N.Y. Post burns down Yanks’ security theater

It takes one day for the paper to embarrass the team into lifting its absurd sunblock ban.

Topics: Baseball, Terrorism,

Someone put the New York Post to work on airport security.

All of one day after the paper reported on the New York Yankees’ absurd sunblock ban, the team announced it would allow fans to bring the stuff into Yankee Stadium in containers of any size. Still no aerosol cans, though.

The Yankees had been confiscating sunblock at the gates in order to protect the park — I am not making this up — from terrorism.

The Post reported that the team had decided to allow sunblock a few weeks ago, but only in containers of 3 ounces or less. But the club never told anybody of that rule. In fact, it never announced the sunblock ban either, the Post writes. It just started taking the stuff away.

Oh, and by the way: Selling hits of it for $5 an ounce.

Have you ever noticed that every time a business makes a move for “security reasons,” it’s good for sales?

New Yorkers roasted and burned in the hot summer sun in one of the more successful sorties in baseball’s ongoing War on Fans. Doing actual physical harm to the fan base: You really have to tip your hat, which you’d better have been wearing if you’d gone to a Yankees day game recently.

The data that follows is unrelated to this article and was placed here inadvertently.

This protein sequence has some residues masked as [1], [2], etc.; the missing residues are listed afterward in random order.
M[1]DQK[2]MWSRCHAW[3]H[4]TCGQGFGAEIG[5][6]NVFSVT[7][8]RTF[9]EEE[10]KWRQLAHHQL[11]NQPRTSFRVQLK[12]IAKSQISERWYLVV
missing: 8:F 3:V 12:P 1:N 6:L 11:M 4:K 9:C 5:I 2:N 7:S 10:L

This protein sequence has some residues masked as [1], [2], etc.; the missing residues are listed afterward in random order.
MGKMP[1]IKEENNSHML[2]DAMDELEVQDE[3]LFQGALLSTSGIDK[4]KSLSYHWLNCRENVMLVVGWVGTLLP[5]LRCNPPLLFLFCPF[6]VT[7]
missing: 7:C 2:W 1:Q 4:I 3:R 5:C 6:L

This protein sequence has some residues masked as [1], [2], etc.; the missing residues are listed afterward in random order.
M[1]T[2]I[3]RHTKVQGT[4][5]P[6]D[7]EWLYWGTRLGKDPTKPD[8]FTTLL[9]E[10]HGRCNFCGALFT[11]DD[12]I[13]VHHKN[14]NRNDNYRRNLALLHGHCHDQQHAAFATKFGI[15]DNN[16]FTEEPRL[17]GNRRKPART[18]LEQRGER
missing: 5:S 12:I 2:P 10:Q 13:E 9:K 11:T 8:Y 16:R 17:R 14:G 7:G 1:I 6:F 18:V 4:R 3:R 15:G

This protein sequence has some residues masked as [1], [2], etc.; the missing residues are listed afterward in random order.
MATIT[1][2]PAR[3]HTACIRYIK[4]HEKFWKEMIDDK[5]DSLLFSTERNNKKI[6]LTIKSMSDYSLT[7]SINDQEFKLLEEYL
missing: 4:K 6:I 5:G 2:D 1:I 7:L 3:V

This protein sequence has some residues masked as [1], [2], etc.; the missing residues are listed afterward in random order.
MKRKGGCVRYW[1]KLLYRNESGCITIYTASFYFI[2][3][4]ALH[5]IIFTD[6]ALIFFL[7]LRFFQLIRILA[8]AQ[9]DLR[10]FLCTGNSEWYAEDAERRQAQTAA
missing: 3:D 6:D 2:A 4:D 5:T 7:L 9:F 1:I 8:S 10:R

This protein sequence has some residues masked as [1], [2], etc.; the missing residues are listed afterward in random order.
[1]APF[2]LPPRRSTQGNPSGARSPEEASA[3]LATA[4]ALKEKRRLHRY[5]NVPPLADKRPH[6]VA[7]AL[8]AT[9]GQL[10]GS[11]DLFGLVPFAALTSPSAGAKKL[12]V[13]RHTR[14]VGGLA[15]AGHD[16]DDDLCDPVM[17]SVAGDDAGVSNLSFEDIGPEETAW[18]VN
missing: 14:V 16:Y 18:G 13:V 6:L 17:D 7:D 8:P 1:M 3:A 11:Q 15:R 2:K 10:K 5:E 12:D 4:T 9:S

But I’m actually a little sorry the Post’s coverage embarrassed the Yankees so quickly. I was hoping to organize a thing where every Yankees fan took a 3-ounce container to the game on a certain day. Or better yet, night, so none would have to be wasted actually blocking the sun.

Fifty thousand 3-ounce containers would have totaled almost 1,200 gallons of sunblock! Think of the terrorist mayhem that might have ensued! Why, we could have — wait, what is it that terrorists supposedly do with sunblock?

Good for the Post for exposing this blatant act of security theater. Now, if it would turn its attention to the legions forced to remove their shoes and belts at airport gates, we could really be getting somewhere.

King Kaufman is a senior writer for Salon. You can e-mail him at king at salon dot com. Facebook / Twitter / Tumblr

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